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The English language
Group Germanic (with German, Danish, Dutch etc.), West Germanic (with Frisian, Scots etc.)
Geography The second widest language in the world, spoken by over 400 million people on all continents. English is the language for international communications and one of the five official languages of the UN.
History The modern English language is a direct descendant of Old English, a tingue of Germanic tribes who invaded Britain in the 5th century. The language acquired its present day form in the 16th century. Later it spread to North America, Africa, Asia and Australia together with British migrants and became the official language of the USA, Canada, Australia, New Zealand and 15 countries of Africa. The literature English language is based on the London dialect.
Phonetics English vowels are peculiar for the Indo-European family, especially [] in cat, [a] in cut, and diphthongs like in fear. In general, there is no strict border between diphthongs and long monophthongs. Dental fricative sounds [] in this and [] in thin are also unique among Germanic tongues.
Nominal Morphology An analytical language with the word order and prepositions playing a very important part in the language. The noun is not declined, the possessive marker -'s is gradully going out of use. The plural number is formed with the ending -s, -es, and this is the only trace of inflection in the language.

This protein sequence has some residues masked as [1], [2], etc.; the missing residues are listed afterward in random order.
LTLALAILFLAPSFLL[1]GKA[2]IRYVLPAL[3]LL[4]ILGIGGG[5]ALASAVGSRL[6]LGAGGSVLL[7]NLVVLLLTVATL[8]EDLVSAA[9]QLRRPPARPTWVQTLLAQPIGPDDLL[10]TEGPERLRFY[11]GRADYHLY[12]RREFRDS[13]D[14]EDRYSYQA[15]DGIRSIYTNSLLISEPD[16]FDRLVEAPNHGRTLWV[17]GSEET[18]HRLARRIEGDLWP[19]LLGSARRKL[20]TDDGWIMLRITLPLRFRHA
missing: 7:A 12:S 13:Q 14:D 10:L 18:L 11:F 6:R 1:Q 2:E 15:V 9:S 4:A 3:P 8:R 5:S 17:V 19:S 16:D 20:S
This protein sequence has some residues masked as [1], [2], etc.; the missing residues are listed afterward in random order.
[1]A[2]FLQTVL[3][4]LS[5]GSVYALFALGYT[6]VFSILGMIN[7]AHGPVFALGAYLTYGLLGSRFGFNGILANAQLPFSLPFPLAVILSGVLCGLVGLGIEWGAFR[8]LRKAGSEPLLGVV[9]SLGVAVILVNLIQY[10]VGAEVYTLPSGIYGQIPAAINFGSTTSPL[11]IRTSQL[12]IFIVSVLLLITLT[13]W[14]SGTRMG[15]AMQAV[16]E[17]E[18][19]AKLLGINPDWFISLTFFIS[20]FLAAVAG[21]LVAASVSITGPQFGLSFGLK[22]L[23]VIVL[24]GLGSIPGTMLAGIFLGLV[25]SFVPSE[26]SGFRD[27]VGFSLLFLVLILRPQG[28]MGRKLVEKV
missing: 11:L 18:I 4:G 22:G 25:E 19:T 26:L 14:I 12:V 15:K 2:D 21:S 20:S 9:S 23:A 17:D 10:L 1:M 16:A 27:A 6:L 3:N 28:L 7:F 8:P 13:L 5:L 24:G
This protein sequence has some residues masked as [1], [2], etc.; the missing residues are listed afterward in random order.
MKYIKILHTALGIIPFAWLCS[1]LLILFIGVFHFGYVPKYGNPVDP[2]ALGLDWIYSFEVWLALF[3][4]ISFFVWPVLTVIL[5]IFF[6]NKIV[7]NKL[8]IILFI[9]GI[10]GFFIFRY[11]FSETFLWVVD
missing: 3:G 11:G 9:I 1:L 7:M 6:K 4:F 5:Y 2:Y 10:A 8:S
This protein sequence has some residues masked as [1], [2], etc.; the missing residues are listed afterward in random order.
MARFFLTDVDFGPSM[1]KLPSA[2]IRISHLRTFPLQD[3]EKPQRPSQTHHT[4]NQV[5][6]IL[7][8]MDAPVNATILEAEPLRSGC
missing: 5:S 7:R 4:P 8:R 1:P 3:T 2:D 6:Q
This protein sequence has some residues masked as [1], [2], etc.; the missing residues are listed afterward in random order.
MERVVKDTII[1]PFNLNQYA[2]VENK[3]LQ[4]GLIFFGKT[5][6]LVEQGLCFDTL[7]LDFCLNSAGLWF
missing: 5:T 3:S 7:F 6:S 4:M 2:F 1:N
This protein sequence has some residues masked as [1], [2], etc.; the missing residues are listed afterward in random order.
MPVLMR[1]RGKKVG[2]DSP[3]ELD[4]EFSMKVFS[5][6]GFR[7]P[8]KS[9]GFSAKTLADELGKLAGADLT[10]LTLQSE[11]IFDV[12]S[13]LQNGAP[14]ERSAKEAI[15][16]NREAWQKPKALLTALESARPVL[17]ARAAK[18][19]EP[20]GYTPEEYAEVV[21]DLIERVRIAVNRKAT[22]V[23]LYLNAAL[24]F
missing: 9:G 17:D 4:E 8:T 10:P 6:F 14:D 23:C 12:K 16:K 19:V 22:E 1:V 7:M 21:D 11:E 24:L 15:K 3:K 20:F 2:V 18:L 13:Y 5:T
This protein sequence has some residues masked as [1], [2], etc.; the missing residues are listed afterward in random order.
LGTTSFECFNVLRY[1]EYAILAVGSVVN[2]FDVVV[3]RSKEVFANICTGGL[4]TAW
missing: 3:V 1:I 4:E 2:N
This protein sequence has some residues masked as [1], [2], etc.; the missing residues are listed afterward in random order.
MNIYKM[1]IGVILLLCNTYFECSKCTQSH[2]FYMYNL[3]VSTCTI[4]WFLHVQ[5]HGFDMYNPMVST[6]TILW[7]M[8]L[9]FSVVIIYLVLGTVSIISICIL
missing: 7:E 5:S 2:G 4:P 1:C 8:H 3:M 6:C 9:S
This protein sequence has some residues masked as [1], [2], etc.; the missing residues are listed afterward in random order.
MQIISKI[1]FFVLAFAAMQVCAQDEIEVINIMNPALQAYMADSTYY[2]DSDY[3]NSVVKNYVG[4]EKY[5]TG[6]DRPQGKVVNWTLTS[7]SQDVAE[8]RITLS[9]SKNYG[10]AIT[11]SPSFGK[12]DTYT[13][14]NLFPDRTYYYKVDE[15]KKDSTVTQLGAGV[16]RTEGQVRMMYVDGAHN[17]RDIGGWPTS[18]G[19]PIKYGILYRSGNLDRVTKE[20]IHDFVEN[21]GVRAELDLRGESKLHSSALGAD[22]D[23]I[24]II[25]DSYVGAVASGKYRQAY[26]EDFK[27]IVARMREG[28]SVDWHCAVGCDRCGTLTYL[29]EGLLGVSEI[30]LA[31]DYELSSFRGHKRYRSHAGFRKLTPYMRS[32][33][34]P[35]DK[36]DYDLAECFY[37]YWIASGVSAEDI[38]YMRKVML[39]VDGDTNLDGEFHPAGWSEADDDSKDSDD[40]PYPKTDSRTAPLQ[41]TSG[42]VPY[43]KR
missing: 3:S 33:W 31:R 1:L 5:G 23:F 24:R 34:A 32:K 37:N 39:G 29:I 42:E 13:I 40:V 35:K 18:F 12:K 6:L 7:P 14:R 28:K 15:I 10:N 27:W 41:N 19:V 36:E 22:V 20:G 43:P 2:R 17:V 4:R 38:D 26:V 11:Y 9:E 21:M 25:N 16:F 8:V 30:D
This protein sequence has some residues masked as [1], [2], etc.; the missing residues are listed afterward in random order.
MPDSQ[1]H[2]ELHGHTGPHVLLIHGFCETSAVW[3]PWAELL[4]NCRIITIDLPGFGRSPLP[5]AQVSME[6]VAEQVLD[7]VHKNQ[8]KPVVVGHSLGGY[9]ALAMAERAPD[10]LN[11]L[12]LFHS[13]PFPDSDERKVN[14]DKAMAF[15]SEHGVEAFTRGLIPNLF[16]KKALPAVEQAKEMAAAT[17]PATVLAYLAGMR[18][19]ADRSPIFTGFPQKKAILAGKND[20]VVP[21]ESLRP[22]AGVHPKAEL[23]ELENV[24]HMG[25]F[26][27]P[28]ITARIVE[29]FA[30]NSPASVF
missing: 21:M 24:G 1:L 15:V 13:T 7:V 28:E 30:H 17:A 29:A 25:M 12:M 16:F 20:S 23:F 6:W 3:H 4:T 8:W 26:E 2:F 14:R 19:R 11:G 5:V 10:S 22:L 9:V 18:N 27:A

Verbal Morphology All verb tenses, voices and aspects are formed by complex constructions with the help of auxiliary verbs, participles and infinitives. The conjugation disappeared in the Middle English period, leaving the only formant -s in the 2nd person singular (sings, does). The conversion of word order is a frequent feature. 
Lexicon About 70% of the English vocabulary was borrowed from Latin, French, Scandinavian. As a result of colonial expansion, notably in North America but also in other areas of the world, many new words entered the English language. From the indigenous peoples of North America, the words raccoon and wigwam were borrowed; from Peru, llama and quinine; from the West Indies, barbecue and cannibal. In addition, thousands of scientific terms were developed to denote new concepts, discoveries, and inventions. Many of these terms, such as neutron, penicillin, and supersonic, were formed from Greek and Latin roots; others were borrowed from modern languages, as with blitzkrieg from German and sputnik from Russian.
Writing Latin alphabet
Close Contacts The closest relative is the Frisian language. Close contacts with French and German.
Sample For this I know, not onelie by reading of bookes in my studie, but also be experience of life, abrode in the world that those, which be commonlie the wisest, the best learned, and best man also, when they be olde, were neuer commonlie the quickest of witte, when they were yonge. The causes why, amongest other, which be many, that moue me thus to thinke, be these fewe, which I will rechen. Quicke wittes commonlie, be apte to take, vnapte to keepe: soone hote and desirous of this and that: as colde and sone wery of the same againe: more quicke to enter spedelie, than able to pearse farre: euen like ouer sharpe tooles, whose edges be verie soone turned. 

(Roger Ascham. The Scholemaster, 1571)

Picture Tower of London
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